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A Song for Earth Hour: James King

By Paul Robinson - 16 Mar 2015 13:14:1 GMT
A Song for Earth Hour: James King

The youthful, but very environment-friendly James King James King; Credit: © jameskingmusic.netimage

It all began with the Amazon rainforest. Australian songwriter Luc Floreani read up on the terrible deforestation and its effects on native peoples, fauna and flora, and wrote the songBreathe. The lyrics transcend the environmental aspects of global warming and climate change with video images of polar bears, turtles, bees and orang-utans. Singing the song itself is James King, who is going very green as an “eco-ambassador associated with Eco Schools, Keep Britain Tidy and now, Earth Hour.

The Earth Hour, in case you left your lights on last year, is a sustainability movement, every March 28th since 2007, in which 162 nations switch off their lights for one hour. I suppose, ideally, we should all stop our cars for one hour or cut all power as well, but that might be too much to ask! Besides, the act you make is personal and symbolic. Nobody needs to count how much energy is saved. The point is that James’ singing and Luc’s lyrics embrace a great philosophy for young and old.

The lives we live must be thoroughly sustainable, eventually neither using fossil fuels nor feeding on species that must be cut down or killed, when they are losing population.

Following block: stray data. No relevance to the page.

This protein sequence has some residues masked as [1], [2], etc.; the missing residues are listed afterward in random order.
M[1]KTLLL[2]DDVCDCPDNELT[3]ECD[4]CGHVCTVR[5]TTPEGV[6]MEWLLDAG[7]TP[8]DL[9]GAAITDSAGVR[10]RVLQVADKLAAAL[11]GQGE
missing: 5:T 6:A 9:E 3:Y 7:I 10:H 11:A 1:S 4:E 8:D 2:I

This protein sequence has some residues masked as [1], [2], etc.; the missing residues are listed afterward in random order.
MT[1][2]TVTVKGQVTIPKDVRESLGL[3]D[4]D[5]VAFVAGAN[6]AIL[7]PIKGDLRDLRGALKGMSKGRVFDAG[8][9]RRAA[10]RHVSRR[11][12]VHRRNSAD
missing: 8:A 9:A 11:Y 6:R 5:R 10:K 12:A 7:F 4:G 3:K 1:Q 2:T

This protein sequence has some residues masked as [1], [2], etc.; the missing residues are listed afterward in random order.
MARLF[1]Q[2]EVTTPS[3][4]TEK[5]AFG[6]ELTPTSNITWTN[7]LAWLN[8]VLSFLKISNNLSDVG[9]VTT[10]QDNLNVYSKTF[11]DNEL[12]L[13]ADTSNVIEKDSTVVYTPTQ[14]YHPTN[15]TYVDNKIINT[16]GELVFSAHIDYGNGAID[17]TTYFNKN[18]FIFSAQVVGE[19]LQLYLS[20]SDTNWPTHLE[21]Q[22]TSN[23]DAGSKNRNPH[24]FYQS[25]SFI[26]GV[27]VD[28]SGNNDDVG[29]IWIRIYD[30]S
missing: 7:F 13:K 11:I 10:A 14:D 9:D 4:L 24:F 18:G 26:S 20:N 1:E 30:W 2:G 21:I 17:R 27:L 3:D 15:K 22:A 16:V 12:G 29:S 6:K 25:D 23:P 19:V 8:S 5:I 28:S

The Earth Times news on sustainability illustrates how all of these animals and plants need to be conserved and how wrong we have been in greedily eating up world resources. When we can achieve a sustainable human existence everywhere, renewable energy must be capable and efficient in providing power, with those animals and plants that provide for us being sustained in viable numbers.

For release on March 30th, it is a moving adaptation of the song, hoping to provoke us into adopting change itself as a motivation, the air we breathe being like an endangered species itself. The lad himself is from Yorkshire, in England, and has toured in Europe, including Russia and Australia. His emphasis is on his music as a source of educational interest, as will be seen on his forthcoming EP.

We laud the song and its message, nicely on time for Earth Hour. Hopefully, everybody can join the movement in some way, even if the lights are all that are lost. The future is down to us. Let’s all take part in doing something about ensuring that future.